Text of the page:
I agree that the UC postbaccs are the way to go for OP, if s/he needs to do anything at all.

It's a weekly occurrence(at least). Somebody comes on here proclaiming URM status only to come to the shock they actually aren't.
 
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Oh wow, I literally had no clue there were more replies to this post after Oct. 19th.

I took the MCAT last Friday and am hoping I got over a 510 (as that is supposed to fit into the range of the 80+% of black applicants who got accepted ~somewhere). I've begun filling out the AMCAS and I have LORs lined up, but if my MCAT isn't up to my goal, I guess I'll retract and consider taking some UC online courses.

I plan to consult with a health professions advisor within the week, but since I'm already here: any more thoughts on whether its worth retaking General Bio so I can "turn" the C and D into As, as a person who already has a bachelors degree in Biology?
 
Oh wow, I literally had no clue there were more replies to this post after Oct. 19th.

I took the MCAT last Friday and am hoping I got over a 510 (as that is supposed to fit into the range of the 80+% of black applicants who got accepted ~somewhere). I've begun filling out the AMCAS and I have LORs lined up, but if my MCAT isn't up to my goal, I guess I'll retract and consider taking some UC online courses.

I plan to consult with a health professions advisor within the week, but since I'm already here: any more thoughts on whether its worth retaking General Bio so I can "turn" the C and D into As, as a person who already has a bachelors degree in Biology?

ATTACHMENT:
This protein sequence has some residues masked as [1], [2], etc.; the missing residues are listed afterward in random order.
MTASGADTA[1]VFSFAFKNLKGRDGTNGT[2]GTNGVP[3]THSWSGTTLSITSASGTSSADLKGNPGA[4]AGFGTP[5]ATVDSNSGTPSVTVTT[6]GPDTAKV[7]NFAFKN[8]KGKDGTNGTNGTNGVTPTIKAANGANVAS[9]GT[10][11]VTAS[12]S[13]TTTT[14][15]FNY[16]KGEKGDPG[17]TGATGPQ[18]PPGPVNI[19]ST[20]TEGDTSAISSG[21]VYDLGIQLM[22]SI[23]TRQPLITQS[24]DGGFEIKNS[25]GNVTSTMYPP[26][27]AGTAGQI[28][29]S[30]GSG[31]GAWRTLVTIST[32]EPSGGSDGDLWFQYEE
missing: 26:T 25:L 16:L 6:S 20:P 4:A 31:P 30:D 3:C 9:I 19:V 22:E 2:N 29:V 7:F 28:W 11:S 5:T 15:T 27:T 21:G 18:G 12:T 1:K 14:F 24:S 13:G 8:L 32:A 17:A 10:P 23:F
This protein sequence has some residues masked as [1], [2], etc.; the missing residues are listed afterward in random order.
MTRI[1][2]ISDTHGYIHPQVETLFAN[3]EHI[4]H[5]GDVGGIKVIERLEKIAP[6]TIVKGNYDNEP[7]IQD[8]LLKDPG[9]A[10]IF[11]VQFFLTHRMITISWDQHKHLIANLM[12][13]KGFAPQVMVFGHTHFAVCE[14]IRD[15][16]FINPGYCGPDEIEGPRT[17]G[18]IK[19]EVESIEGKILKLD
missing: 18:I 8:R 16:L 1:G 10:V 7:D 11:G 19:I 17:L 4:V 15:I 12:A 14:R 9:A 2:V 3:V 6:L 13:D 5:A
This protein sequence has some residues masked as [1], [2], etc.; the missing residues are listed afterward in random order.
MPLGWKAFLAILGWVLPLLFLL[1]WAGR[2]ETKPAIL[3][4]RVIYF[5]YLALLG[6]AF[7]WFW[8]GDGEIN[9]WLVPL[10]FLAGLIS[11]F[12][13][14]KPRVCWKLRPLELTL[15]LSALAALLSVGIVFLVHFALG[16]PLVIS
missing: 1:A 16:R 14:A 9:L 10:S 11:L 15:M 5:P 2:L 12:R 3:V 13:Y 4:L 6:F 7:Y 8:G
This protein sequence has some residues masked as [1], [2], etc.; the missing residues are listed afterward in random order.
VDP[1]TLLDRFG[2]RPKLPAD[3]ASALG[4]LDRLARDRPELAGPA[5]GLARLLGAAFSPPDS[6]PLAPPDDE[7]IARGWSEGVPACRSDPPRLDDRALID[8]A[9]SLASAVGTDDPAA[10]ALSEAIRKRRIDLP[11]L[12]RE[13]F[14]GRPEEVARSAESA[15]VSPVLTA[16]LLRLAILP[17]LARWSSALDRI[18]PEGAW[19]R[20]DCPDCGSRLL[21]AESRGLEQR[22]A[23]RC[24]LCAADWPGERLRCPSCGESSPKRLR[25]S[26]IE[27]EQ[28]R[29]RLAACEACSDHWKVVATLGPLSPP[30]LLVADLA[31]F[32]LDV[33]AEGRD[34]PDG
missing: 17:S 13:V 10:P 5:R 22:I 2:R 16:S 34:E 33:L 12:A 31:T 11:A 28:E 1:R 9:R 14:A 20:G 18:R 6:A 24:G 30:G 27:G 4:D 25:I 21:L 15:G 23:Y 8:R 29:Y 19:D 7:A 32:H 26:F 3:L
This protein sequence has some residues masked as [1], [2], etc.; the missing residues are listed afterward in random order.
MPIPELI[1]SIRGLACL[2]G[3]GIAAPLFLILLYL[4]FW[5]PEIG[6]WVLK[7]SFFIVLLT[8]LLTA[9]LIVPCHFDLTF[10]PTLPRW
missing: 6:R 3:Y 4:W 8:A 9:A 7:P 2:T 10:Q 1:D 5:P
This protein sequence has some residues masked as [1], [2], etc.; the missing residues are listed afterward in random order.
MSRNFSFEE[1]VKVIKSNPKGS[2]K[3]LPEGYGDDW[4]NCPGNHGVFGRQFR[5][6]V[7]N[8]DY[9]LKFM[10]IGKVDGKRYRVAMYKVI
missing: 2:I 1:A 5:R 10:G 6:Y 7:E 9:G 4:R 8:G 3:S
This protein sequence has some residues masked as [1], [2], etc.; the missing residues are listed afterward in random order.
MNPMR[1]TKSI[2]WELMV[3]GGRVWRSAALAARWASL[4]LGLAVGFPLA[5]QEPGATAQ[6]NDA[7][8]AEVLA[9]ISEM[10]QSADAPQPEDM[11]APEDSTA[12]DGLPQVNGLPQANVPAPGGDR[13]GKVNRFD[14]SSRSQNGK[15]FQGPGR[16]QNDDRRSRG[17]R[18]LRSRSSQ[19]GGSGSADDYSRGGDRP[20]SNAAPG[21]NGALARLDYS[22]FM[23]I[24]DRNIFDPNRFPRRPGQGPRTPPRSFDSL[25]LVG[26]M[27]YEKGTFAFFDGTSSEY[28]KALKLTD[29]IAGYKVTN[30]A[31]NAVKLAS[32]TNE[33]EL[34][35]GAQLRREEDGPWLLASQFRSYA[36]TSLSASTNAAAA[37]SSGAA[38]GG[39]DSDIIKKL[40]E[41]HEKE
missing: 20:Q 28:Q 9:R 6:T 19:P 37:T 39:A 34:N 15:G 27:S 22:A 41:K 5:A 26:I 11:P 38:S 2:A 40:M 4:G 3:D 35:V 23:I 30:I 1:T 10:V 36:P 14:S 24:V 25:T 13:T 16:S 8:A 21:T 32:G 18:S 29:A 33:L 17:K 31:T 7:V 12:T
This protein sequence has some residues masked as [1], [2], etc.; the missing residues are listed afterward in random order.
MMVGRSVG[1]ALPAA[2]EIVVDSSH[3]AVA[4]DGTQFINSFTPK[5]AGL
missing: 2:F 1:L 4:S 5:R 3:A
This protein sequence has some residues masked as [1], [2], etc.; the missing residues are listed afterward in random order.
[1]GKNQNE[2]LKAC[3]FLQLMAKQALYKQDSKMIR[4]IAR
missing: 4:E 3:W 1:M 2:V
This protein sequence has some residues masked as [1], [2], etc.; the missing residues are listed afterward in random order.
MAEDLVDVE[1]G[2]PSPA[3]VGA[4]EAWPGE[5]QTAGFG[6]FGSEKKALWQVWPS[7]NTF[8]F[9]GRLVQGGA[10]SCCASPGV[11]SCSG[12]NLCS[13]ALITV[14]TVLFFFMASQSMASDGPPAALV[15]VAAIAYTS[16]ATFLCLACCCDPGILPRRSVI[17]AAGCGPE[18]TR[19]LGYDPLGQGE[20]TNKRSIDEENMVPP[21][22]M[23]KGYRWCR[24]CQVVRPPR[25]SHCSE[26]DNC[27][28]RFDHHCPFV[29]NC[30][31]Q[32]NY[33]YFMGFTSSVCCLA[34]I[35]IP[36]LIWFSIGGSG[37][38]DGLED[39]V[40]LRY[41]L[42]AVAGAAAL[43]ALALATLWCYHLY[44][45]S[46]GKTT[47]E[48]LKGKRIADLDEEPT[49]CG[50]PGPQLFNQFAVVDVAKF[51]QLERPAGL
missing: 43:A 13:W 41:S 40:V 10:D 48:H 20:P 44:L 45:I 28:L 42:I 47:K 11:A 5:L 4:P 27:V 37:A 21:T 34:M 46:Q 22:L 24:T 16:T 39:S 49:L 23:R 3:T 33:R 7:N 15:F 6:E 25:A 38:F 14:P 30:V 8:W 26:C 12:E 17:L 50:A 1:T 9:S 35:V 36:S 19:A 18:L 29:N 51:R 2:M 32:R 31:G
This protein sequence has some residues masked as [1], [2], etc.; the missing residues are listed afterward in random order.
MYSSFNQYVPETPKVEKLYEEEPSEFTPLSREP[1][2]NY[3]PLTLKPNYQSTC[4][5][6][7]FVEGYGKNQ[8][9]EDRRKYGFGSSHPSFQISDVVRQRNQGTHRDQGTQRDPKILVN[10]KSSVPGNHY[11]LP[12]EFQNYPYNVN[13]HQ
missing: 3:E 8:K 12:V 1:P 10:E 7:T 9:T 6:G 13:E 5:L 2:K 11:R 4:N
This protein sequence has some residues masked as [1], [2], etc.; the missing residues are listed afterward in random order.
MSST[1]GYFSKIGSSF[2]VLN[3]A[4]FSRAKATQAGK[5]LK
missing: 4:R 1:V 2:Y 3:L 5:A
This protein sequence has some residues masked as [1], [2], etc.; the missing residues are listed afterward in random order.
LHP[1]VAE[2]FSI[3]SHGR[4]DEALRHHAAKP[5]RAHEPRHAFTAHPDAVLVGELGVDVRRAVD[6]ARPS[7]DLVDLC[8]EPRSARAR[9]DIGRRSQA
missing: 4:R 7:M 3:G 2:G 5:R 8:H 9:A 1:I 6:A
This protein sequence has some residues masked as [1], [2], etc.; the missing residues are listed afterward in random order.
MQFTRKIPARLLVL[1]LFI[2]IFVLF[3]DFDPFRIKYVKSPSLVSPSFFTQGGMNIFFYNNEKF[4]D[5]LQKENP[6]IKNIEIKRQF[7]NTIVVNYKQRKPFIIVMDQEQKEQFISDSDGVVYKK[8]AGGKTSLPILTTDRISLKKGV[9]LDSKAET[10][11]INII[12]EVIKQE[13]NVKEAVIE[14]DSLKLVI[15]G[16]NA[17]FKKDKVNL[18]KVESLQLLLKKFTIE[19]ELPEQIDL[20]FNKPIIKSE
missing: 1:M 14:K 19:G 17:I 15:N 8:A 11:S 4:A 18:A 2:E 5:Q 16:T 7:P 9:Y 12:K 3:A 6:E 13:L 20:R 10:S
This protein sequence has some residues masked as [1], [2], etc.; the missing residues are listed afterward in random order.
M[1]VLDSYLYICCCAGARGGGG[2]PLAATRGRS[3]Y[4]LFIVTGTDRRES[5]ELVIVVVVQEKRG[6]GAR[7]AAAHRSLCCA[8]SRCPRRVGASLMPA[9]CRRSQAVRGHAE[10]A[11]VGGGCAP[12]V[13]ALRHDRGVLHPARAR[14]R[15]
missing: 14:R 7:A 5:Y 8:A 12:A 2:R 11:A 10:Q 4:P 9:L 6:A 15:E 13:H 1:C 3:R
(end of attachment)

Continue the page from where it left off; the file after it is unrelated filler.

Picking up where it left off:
Turning the D into an A would be worth it as, again, many schools won't accept a D in a pre-requisite course. The C? Not worth it. Just keep in mind that schools will see both grades regardless.
 
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Turning the D into an A would be worth it as, again, many schools won't accept a D in a pre-requisite course. The C? Not worth it. Just keep in mind that schools will see both grades regardless.
True.

The D is in second semester General Biology, and on quite a few med school's prereq list, they claim to accept other Biology courses, like Genetics or Cell Biology, as a part of the prereq fulfillment. I have Bs in those, which is why I still question whether it would be necessary to retake what is essentially an introductory course. If I could have a preference, I'd rather raise my sGPA with courses like Biochem or Stats. But of course, if I absolutely need to retake General Bio, then I guess I better hope I can find a slot in an online program.
 
True.